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Unpacking review: the exact same joy as unwrapping a kinder egg and building the toy inside

Very moving

It is a truth universally acknowledged (like the status of single men in possession of large fortunes viz. wanting wives) that moving house is one of the worst things to undertake in adult life. And you have to undertake it several times! The packing, the unpacking, the stuffing of old newspaper in gaps between fragile plates: it's all hell. And comes with the creeping realisation that your life has as much meaning as can be physically stuffed into a few cardboard boxes.

An extra special high-five, then, to Unpacking, which not only makes this stressful event a delightful puzzle, but also demonstrates that your life and things actually have incredible meaning.

Unpacking takes you through several landmark house moves for the same person, from their 90s childhood bedroom in their new family home, to their university dorm, a shared house with several roomies, single bed couples' flats, and so on. Each of these levels sees you unpacking possessions from boxes, one at a time, and placing them in a home in isometric cutaway. These grow more complicated - the first level is just the kid's bedroom, but you eventually have to contend with a two storey house with a separate kitchen, dining and living room, an office, a walk-in wardrobe and more.

The photo album menu in Unpacking, showing an unpacked living room with TV and bookshelf in a snapshot put in a photo album.
After you complete each level it goes in a photo album, and you can rearrange or replay any levels you like from there.

The rooms and the items are beautiful, detailed and delicate things rendered in pixels, and the puzzle-y challenge is that you must place everything where it is, more or less, supposed to go. You can't just leave your clothes in a pile on the bed and think, "I'll get to those later". You have to hang 'em up. Your plates and cutlery have to go in drawers in the kitchen. Cleaning products go under the sink. Hang your towel up in the shower. It's incredibly, incredibly satisfying, finding a place for everything.

What's so wonderful about Unpacking is that while it's telling its own story, it also leaves you space to write a few of your own lines in there as well. Without any text, Unpacking tells you about person growing up and figuring out who they are, sometimes painfully. You notice they like travelling, and collect little souvenir models from places they visit. They like collecting toys. When they leave home and study art, they start watching more movies and playing video games, and you see the ones that are important to them stay with them throught the years. They really like Ghost World. They get more art supplies, more expensive drawing tablets. They always have their cuddly toy pig. The pig is important.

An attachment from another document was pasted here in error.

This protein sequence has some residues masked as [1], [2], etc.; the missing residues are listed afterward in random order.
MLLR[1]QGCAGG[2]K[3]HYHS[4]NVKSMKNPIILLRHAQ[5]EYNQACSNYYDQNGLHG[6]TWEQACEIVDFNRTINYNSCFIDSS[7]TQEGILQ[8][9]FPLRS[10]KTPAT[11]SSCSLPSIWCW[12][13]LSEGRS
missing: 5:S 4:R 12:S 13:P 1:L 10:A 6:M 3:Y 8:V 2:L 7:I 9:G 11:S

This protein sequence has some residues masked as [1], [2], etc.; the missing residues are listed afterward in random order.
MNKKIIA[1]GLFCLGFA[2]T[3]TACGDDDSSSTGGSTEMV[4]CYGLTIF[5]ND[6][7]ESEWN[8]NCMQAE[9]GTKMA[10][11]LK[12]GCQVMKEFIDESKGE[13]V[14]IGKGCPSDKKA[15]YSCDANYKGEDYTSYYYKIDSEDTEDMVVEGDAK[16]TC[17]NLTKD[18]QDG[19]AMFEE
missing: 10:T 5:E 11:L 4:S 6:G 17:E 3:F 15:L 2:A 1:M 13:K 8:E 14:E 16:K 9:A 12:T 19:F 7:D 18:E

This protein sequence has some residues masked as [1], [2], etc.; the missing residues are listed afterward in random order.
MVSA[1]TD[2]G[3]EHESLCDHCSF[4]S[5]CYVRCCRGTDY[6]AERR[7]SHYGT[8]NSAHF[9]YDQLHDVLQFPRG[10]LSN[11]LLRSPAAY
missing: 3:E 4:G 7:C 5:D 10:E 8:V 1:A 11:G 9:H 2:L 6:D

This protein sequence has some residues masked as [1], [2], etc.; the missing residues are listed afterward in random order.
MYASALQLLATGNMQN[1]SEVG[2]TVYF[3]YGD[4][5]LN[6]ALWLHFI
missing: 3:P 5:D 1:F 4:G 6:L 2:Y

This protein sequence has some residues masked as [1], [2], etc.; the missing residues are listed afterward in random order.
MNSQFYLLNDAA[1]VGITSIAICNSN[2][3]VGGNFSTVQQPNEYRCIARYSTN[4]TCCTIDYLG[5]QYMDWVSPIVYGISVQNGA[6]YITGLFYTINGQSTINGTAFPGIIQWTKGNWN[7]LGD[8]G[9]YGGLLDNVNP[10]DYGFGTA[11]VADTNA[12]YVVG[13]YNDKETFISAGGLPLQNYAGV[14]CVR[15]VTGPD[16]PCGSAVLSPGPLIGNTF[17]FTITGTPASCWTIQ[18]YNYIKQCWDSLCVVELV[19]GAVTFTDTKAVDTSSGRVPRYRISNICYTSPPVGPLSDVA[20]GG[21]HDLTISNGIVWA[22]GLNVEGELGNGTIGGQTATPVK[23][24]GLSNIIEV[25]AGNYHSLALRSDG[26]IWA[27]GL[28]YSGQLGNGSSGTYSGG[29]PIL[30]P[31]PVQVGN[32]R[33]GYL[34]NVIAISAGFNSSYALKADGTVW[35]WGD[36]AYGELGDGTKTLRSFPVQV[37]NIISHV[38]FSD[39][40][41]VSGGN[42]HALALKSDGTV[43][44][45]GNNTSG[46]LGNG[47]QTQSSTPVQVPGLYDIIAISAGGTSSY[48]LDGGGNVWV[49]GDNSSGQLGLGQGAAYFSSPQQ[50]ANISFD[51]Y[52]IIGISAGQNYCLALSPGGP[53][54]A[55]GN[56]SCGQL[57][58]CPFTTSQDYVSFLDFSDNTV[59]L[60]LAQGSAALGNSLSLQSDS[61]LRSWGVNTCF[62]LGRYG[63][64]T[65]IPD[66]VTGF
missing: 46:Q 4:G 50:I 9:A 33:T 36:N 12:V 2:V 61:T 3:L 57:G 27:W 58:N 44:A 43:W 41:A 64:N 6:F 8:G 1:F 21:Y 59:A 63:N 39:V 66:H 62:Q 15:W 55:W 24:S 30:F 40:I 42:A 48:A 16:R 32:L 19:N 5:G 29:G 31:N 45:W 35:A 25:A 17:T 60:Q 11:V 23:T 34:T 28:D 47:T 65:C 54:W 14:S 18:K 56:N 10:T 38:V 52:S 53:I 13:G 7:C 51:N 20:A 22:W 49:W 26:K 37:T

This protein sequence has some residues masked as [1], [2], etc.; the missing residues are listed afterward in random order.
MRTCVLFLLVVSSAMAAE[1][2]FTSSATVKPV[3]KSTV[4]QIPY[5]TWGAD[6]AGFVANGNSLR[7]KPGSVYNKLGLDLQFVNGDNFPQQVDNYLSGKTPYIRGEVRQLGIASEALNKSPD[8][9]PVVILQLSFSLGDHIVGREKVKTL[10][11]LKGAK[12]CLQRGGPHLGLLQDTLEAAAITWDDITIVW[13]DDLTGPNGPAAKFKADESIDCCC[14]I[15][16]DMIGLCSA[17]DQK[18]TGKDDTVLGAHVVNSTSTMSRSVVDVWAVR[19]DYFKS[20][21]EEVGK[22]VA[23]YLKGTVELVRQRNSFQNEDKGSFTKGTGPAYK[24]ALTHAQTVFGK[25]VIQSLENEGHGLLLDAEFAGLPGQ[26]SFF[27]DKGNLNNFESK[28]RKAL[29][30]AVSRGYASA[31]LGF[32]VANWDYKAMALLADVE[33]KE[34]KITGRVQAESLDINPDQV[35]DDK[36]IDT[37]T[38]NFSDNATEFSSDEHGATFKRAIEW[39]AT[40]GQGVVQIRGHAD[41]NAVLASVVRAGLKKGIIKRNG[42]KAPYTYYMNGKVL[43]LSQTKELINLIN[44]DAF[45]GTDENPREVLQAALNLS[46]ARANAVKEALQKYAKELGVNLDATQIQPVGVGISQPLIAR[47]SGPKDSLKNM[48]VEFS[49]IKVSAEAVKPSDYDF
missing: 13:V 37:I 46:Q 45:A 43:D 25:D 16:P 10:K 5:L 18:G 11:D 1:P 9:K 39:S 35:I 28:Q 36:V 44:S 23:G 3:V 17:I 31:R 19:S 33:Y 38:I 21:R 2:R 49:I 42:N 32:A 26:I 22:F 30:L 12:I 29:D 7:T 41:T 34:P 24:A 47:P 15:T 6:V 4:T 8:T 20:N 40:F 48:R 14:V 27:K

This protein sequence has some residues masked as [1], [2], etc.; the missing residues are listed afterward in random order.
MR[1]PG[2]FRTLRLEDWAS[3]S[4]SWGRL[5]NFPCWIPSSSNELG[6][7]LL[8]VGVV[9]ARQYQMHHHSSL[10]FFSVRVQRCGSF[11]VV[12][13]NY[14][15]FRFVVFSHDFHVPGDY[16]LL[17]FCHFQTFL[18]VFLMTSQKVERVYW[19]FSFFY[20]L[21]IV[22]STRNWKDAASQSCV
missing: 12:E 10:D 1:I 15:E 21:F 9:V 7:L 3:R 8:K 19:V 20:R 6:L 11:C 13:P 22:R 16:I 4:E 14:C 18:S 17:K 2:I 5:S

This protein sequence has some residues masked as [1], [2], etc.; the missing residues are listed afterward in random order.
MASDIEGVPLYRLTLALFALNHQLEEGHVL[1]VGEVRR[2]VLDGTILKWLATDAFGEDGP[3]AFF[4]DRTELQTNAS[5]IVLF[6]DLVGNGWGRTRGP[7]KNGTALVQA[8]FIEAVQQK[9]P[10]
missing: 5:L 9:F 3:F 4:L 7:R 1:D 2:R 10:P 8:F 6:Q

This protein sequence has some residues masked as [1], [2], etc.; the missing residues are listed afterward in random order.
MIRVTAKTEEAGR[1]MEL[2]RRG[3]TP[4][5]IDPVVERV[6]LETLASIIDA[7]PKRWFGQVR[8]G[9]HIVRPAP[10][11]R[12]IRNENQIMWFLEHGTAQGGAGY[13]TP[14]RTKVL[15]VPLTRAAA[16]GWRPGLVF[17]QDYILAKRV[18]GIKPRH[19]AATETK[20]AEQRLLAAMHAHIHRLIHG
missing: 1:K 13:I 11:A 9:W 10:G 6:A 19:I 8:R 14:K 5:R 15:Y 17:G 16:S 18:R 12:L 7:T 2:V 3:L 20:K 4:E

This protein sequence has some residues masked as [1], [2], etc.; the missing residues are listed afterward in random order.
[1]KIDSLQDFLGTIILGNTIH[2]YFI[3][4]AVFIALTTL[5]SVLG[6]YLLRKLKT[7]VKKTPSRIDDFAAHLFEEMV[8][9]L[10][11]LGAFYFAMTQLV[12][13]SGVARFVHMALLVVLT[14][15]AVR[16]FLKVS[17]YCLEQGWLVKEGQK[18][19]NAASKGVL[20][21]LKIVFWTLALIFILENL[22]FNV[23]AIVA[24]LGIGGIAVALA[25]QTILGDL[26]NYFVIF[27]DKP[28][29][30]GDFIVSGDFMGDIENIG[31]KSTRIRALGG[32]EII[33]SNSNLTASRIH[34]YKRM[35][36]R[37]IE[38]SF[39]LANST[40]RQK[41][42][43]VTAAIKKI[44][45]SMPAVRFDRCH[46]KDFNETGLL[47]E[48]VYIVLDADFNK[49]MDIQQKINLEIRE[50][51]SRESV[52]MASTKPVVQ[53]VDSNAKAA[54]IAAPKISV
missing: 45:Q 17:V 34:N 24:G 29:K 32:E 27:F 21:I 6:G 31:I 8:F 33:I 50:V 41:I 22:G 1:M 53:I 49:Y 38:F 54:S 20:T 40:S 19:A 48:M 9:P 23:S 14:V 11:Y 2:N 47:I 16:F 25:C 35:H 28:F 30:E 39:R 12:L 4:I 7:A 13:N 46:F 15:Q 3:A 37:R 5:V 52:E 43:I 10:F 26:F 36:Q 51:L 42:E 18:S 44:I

Within that there's some really sophisticated environmental storytelling about who you're living with, and what it feels like to make space for someone in your life versus someone who won't make space for you. What it feels like to go back to your parents' home and realise you're not part of it anymore. It's some absolutely wonderful stuff. But around that, I could start to imagine things about this person myself, and put them in the game. "These are their favourite shoes, the ones they wear the most, so those always go at the end of the bed here." Or: "They never really use this pan, so that always goes at the back of the cupboard." I felt like Unpacking was inviting me to be playful, and I loved that.

A small, partially unpacked office room in Unpacking, with a desk and chair, and empty shelf, and a lot of cardboard moving boxes to unpack
An earlier, smaller version of the office in the header image. You can see, in the header, that the artist kept their battered old laptop.

After all, being able to engage in play is one of the reasons I like games, and so many games taken themselves so very seriously that I often forget that. Unpacking is an incredibly thoughtful, lovely game that is both empathetic and relatable. You recognise a lot of the places and feelings you see in this game. And you become so attached to the person who's doing the unpacking that you become excited when things are going well for them, are happy when they move in with people who seem fun, want to bang on the glass when their new flatmate is clearly going to be terrible. And you whoop for joy when you start unpacking one particular room in the last house. You imagine how someone else might see your life the same way.

There is care in every line of Unpacking, in the ancient mug that you come to know as The Mug You Always Keep Your Toothbrush In, the way this person's fashion changes a little bit over time, the sound design that sees cutlery jangle when you put it away, or the paper rustle whenever you pick out something new. Each new box, each new item you pull out, is a little surprise, a little exquisite treasure. Every room you complete in Unpacking is like tearing open a Kinder Egg and carefully constructing the toy inside.

About the Author

Alice Bell avatar

Alice Bell

Deputy Editor

RPS's dep ed. Small person powered by tea and enthusiasm for video game romances. Send me interesting etymological facts and cool horror games.

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